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Emerging Treatments Show Promise in Myelofibrosis

Danielle Bucco
Published: Thursday, Oct 26, 2017

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The landscape of myelofibrosis includes a firmly established JAK 1/2 inhibitor with ruxolitinib (Jakafi); however, novel agents such as momelotinib and pacritinib are gaining interest.

 
The phase III SIMPLIFY-2 trial missed its primary endpoint of superiority with momelotinib in patients with myelofibrosis who had a reduction in spleen volume at 24 weeks for momelotinib versus best alternative therapy at 6.7% versus 5.8%, respectively (95% CI, -8.9% to 10.2%; P = .90).1

However, momelotinib met its secondary endpoint of response rate in total symptom score (TSS), as well as an endpoint related to anemia.

In the phase III SIMPLIFY-1 trial, momelotinib did achieve the primary endpoint of noninferiority versus ruxolitinib when measuring the percentage of patients with myelofibrosis who had at least a 35% reduction in spleen volume at 24 weeks at 26.5% versus 29%, respectively (95% CI, -11.2% to 5.6%; P = .011). Noninferiority for momelotinib was not demonstrated for the important secondary endpoint of response rate in TSS at week 24.

“Momelotinib did not show superiority, but there was an improvement in anemia compared with ruxolitinib,” said Alice Mims, MD. “In my opinion, there is a role for momelotinib in the future for these patients.”

In an interview at the 2017 OncLive® State of the Science SummitTM on Hematologic Malignancies, Mims, a medical oncologist at The Ohio State University Comprehensive Cancer Center, provided updates on the field of myeloproliferative neoplasms, with a focus on myelofibrosis.

OncLive: Please provide an overview of your presentation.

Mims: We discussed myelofibrosis and how there are very limited treatments other than symptomatic therapies. The most exciting therapy has been ruxolitinib, which is a JAK 1/2 inhibitor that has been shown to improve symptomatic splenomegaly as well as constitutional symptoms. However, ruxolitinib can have side effects that cause progressive anemia and it cannot be given in patients with thrombocytopenia.

We are excited because there are newer JAK inhibitors that are being investigated in clinical trials that have also reduced spleen size, as well as improve anemia. These are agents such as momelotinib and pacritinib. 

What are the biggest challenges that remain with ruxolitinib?

One of the biggest questions is the overall survival (OS) that we discussed at this meeting.  There has been a report of the 5-year follow-up that discusses what the OS benefit might be with ruxolitinib versus the best available therapy or placebo. The clinical trial design with the allowance of crossover has a lot of confounding data, making it difficult to say if that is a true entity or not. That is one of the big questions about survival data. 

What data have we seen with momelotinib and pacritinib?

For momelotinib, there were the SIMPLIFY studies. The SIMPLIFY-1 study looked to see if ruxolitinib was noninferior in patients, and it did demonstrate that it was noninferior in the reduction of splenic size.

The SIMPLIFY-2 study investigated the superiority of momelotinib compared with ruxolitinib. Momelotinib did not show superiority; however, there was an improvement in anemia compared with ruxolitinib. In my opinion, there is a role for momelotinib in the future for these patients.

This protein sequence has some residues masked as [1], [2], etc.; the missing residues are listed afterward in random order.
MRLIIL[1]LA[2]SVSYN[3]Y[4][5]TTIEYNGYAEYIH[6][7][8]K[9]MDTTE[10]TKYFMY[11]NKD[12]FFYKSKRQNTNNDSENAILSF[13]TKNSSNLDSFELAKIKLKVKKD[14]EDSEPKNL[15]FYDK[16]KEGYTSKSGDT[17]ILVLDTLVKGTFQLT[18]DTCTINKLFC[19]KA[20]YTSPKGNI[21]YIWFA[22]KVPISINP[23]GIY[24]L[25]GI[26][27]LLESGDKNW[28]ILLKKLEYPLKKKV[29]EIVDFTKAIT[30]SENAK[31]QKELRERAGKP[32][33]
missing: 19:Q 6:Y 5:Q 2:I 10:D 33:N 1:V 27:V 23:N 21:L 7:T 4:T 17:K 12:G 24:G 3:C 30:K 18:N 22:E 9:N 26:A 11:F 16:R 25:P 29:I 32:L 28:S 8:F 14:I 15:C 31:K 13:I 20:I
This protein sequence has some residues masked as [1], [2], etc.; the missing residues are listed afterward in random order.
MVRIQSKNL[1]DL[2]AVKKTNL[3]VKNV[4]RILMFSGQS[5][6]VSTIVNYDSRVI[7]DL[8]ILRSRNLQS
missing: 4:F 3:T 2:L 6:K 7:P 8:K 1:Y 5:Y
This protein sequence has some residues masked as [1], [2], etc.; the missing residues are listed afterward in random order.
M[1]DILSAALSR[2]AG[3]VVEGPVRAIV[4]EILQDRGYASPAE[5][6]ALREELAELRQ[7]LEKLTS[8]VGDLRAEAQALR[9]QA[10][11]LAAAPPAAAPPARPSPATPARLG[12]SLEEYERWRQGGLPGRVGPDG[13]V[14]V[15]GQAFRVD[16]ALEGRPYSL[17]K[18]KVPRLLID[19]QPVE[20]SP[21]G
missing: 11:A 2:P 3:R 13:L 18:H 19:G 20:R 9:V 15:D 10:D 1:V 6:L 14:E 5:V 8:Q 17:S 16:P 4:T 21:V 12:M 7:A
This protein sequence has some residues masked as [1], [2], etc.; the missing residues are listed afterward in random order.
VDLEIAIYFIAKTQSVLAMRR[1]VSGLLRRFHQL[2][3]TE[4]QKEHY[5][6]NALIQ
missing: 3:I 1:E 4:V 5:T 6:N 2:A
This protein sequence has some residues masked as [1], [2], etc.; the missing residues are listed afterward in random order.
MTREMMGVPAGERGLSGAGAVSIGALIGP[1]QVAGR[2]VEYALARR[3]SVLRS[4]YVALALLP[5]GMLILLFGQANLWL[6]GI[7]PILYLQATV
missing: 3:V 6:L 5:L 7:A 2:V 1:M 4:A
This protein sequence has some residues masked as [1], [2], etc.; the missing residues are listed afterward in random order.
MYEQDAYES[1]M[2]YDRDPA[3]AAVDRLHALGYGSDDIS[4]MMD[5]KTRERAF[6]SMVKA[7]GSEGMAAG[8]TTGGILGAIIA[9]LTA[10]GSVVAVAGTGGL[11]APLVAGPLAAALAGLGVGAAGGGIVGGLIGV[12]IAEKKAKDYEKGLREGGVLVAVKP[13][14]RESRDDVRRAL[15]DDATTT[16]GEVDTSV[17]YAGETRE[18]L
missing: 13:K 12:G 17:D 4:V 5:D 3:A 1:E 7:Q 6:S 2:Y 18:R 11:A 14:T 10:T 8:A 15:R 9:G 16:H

Regarding pacritinib, there are still some unanswered questions. Pacritinib was put on hold by the FDA due to concerns for cardiac toxicity and mortality, but this was recently lifted in patients with myelofibrosis. It is being reassessed at different dosing levels. It also has improvement of anemia, so there may be a role for pacritinib based on the outcomes of that data. 

What are the big remaining challenges for patients with myelofibrosis?

One challenge is there is not curative therapy other than allogenic transplant. However, the majority of patients are not going to be candidates. Also, therapy has been shown to reverse fibrosis itself, which creates the question of whether there are any therapies that might be able to do that for patients.

Are there any known risk factors for developing myelofibrosis?

The only known risk factor for myelofibrosis is if a patient has another myeloid malignancy, specifically a myeloproliferative disorder, such as polycythemia vera or central thrombocytopenia. About 10% to 20% of patients with myelofibrosis will have those proceeding their diagnosis. 

What is the main takeaway from your talk for community oncologists?

The main takeaway would be attempting to treat patients based off of symptoms. Anemia is going to be managed better with erythropoietin-stimulating agents if they are candidates for androgen therapy versus immuno-modulating agents. However, splenomegaly and constitutional symptoms have a bigger role for ruxolitinib, [which] does not help patients who have anemia or can even make anemia worse.

References

  1. Gilead announces top-line results from two phase 3 studies evaluating momelotinib for patients with myelofibrosis. www.gilead.com/news/press-releases/2016/11/gilead-announces-topline-results-from-two-phase-3-studies-evaluating-momelotinib-for-patients-with-myelofibrosis. Updated November 16, 2016. Accessed October 11, 2017.
  2. Mesa RA, Kiladjian JJ, Catalano JV, et al. SIMPLIFY-1: a phase III randomized trial of momelotinib versus ruxolitinib in janus kinase inhibitor–naïve patients with myelofibrosis [published online ahead of print September 20, 2017]. J Clin Oncol. 2017. doi: 10.1200/JCO.2017.73.4418.



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